The lesson progresses to a handson Activity, which incorporates one of TCI’s six unique teaching strategies that engages students with rich historical materials and connects them to their reading. Through it all, students respond in their Interactive Student Notebooks as a formative assessment.



3. Reading Furthers

Reading Further The Explorations of Admiral Zheng He Six hundred years ago, Admiral Zheng He led Chinese sailors on seven extraordinary expeditions to India, Arabia, and Africa. At the time, Chinese ships called junks were far more advanced than European vessels. Sailing those magnificent ships, Zheng He traded with countries on two continents. However, in the 1430s, the Chinese suddenly stopped trading and exploring. What happened?

Chinese admiral Zheng He, shown here on a Chinese stamp from 2005, was one of the world’s great early explorers.

The year was 1405, and Admiral Zheng He stood on the deck of his ship. At almost seven feet in height, Zheng He towered over everyone around him. People who knew him said, “His eyebrows were like swords and his forehead wide, like a tiger’s.” When he gave an order, his sailors obeyed immediately. From his deck, Zheng saw his ships spread behind him as far as he could see. With pride, he looked at the vessels that followed his out of the harbor of Luijia, near Nanjing, China’s capital. The entire fleet, which carried about 28,000 people, was heading toward the cities of India. “Treat Distant People with Kindness” Known as the “Admiral of the Western Seas,” Zheng He led the greatest fleet of merchant vessels up to that time. The man who sent out the fleet was Emperor Chengzu, a bold and ambitious leader who wanted his people to explore the world and expand trade. In 1403, he ordered his royal carpenters to construct a huge fleet, and for the next three years, they tackled this vast job. The emperor selected Zheng He, his friend since boyhood, to be the admiral of this powerful new fleet. Zheng came from a Muslim family in western China. When the Chinese defeated the Mongols in the region in 1382, they took Zheng prisoner and brought him to Chengzu’s court. The two boys hunted and rode horses together, and soon became good friends. Later, when Zheng He served in the Chinese army, he showed a talent for strategy and commanded the respect and obedience of others. He also won Chengzu’s complete trust. The emperor directed Zheng He to sail west to faraway lands, “confer presents,” and “treat distant people with kindness.” We know the emperor’s exact words because Zheng He carved reports about the expeditions into stone tablets that still exist. Chengzu ordered merchants across China to supply trade goods for the expedition, including silk, cotton, wine, tea, silk robes, and porcelain.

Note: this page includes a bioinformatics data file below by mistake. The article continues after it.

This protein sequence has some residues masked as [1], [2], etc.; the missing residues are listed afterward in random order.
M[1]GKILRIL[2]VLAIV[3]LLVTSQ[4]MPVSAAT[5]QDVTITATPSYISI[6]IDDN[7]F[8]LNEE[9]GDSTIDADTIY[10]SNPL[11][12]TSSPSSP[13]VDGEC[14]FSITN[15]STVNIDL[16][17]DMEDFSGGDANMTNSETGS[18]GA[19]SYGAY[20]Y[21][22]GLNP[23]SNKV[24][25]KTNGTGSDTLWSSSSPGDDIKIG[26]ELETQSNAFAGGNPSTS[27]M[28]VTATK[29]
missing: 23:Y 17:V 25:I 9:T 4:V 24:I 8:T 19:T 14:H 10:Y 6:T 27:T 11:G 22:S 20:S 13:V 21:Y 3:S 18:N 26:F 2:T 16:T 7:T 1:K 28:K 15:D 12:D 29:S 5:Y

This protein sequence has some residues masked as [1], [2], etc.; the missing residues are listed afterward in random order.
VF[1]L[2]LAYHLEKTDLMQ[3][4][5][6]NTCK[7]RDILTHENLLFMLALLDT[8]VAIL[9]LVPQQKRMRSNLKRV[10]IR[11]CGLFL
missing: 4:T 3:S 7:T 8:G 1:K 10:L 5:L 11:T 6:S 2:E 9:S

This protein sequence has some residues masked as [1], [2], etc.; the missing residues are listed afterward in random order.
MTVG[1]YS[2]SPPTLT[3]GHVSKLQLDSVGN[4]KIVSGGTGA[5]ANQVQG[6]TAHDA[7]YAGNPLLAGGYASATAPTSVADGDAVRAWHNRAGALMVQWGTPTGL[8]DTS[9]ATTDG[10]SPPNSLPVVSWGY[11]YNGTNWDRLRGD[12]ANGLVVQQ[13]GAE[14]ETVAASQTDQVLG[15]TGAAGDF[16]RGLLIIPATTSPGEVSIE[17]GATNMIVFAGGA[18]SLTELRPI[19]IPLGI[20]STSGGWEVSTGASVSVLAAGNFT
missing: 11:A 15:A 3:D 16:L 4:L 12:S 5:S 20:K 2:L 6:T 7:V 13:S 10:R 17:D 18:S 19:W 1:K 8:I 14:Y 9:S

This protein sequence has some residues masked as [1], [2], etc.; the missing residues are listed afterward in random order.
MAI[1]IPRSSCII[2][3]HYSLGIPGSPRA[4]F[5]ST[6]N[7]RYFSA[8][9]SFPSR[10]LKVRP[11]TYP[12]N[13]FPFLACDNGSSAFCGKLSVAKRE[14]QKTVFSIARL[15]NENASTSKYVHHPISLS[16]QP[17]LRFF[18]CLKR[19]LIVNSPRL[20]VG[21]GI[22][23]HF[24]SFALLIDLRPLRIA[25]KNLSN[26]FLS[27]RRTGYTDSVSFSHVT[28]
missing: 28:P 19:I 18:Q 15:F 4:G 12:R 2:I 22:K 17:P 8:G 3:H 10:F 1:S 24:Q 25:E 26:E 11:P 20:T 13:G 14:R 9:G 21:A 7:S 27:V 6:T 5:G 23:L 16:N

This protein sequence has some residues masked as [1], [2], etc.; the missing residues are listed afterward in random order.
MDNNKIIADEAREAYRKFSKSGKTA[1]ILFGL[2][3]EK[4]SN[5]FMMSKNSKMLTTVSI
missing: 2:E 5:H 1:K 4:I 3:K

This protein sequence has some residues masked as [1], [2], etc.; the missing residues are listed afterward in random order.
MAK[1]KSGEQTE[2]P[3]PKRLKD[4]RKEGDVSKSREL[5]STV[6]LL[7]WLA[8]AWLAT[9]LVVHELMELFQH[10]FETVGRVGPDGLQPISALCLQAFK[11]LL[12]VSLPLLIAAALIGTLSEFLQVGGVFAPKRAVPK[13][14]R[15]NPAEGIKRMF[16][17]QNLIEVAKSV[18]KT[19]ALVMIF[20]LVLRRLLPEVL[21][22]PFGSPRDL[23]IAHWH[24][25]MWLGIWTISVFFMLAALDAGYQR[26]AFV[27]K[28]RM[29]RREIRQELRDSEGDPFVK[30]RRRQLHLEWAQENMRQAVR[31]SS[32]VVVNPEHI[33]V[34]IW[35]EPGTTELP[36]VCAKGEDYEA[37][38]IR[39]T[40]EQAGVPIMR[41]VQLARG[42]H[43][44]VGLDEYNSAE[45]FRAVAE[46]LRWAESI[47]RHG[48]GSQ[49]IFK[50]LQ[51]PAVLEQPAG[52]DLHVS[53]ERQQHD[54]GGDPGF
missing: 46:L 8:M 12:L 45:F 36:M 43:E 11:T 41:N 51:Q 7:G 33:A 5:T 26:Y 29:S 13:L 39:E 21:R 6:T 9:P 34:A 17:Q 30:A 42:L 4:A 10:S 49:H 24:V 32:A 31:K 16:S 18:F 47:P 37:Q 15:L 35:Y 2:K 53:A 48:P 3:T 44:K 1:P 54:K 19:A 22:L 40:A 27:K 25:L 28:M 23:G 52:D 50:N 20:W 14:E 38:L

Lesson 22

The reading comes with a critical thinking activity, such as evaluating cost and benefits, developing arguments, or exploring cause-and-effect of historical events.

The Greatest Fleet in the World Zheng He’s ships were far more technologically advanced than were European ships of that time. The largest vessels in his fleet were the enormous treasure ships, measuring about 400 feet long and 160 feet wide. In contrast, the Santa Maria, Christopher Columbus’s flagship, measured about 85 feet in length. The treasure ships had 9 masts and 12 sails of red silk, and each vessel had more than 50 luxurious staterooms for officers and merchants. As the fleet sailed out of Luijia Harbor, Zheng He set a course toward Calicut, a city-state on the west coast of India. The most advanced navigation tools in the world helped the fleet sail across the Indian Ocean. Ninety years later, Columbus would not have equipment as good as Zheng He’s. The key was the magnetic compass, an essential tool the Chinese invented in the 11th century. The compass allowed the Chinese to steer their ships even under cloud cover. Chinese sailors could also determine their latitude, or distance from the equator. Each evening they took readings to find the North Star’s position above the horizon. The closer the star’s position to the horizon, the farther south they were. The farther the star’s position from the horizon, the farther north they were.

Equipped with advanced navigation tools, Zheng He was able to steer his huge fleet across the Indian Ocean on his great expeditions.

China’s Contacts with the Outside World